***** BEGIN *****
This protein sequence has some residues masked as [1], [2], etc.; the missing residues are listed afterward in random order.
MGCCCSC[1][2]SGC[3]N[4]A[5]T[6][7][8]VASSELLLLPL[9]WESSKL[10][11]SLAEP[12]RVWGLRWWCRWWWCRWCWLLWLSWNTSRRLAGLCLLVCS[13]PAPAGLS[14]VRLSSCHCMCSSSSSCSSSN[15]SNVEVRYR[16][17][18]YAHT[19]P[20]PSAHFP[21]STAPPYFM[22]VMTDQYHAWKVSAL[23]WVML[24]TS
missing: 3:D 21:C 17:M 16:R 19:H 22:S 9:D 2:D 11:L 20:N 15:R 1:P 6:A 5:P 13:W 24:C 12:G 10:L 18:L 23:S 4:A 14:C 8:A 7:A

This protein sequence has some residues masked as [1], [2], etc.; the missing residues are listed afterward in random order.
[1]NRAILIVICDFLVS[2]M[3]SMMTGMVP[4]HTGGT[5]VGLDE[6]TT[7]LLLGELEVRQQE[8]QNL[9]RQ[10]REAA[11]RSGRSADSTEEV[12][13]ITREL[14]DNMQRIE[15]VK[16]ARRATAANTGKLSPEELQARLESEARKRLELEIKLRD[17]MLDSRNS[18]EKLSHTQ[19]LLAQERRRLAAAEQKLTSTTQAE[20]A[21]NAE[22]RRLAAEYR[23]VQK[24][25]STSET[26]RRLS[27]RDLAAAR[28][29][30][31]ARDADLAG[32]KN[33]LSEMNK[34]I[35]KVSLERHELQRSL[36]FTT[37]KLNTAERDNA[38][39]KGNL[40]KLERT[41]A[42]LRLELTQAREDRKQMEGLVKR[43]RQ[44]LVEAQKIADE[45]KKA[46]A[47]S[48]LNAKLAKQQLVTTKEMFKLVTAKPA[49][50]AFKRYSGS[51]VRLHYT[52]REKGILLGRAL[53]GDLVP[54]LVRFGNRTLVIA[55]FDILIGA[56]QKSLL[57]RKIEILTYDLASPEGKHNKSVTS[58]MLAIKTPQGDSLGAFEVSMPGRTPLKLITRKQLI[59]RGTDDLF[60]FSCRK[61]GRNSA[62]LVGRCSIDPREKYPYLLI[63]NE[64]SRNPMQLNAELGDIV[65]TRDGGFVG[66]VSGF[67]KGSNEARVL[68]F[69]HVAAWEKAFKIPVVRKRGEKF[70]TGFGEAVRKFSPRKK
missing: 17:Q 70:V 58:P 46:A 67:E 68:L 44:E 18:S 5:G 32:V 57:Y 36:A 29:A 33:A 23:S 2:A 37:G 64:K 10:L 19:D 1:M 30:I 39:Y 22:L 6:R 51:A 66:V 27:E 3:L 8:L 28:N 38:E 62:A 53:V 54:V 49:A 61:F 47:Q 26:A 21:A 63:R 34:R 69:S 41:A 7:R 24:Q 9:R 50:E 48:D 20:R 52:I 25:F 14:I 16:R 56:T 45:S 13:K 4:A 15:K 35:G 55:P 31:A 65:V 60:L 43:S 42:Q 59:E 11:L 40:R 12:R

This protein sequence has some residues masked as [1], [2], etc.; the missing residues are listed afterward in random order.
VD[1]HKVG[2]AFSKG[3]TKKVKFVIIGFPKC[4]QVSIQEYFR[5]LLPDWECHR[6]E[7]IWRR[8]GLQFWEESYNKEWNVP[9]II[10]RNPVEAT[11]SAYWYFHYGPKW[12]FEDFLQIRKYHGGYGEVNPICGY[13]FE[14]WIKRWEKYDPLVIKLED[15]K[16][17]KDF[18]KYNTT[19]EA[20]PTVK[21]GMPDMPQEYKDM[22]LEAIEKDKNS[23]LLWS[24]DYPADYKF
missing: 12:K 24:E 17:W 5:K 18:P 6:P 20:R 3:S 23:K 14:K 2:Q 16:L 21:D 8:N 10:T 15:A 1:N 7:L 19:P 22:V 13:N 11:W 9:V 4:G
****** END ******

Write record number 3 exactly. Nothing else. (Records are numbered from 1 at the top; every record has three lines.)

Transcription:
This protein sequence has some residues masked as [1], [2], etc.; the missing residues are listed afterward in random order.
VD[1]HKVG[2]AFSKG[3]TKKVKFVIIGFPKC[4]QVSIQEYFR[5]LLPDWECHR[6]E[7]IWRR[8]GLQFWEESYNKEWNVP[9]II[10]RNPVEAT[11]SAYWYFHYGPKW[12]FEDFLQIRKYHGGYGEVNPICGY[13]FE[14]WIKRWEKYDPLVIKLED[15]K[16][17]KDF[18]KYNTT[19]EA[20]PTVK[21]GMPDMPQEYKDM[22]LEAIEKDKNS[23]LLWS[24]DYPADYKF
missing: 12:K 24:E 17:W 5:K 18:P 6:P 20:R 3:S 23:K 14:K 2:Q 16:L 21:D 8:N 10:T 15:A 1:N 7:L 19:P 22:V 13:N 11:W 9:V 4:G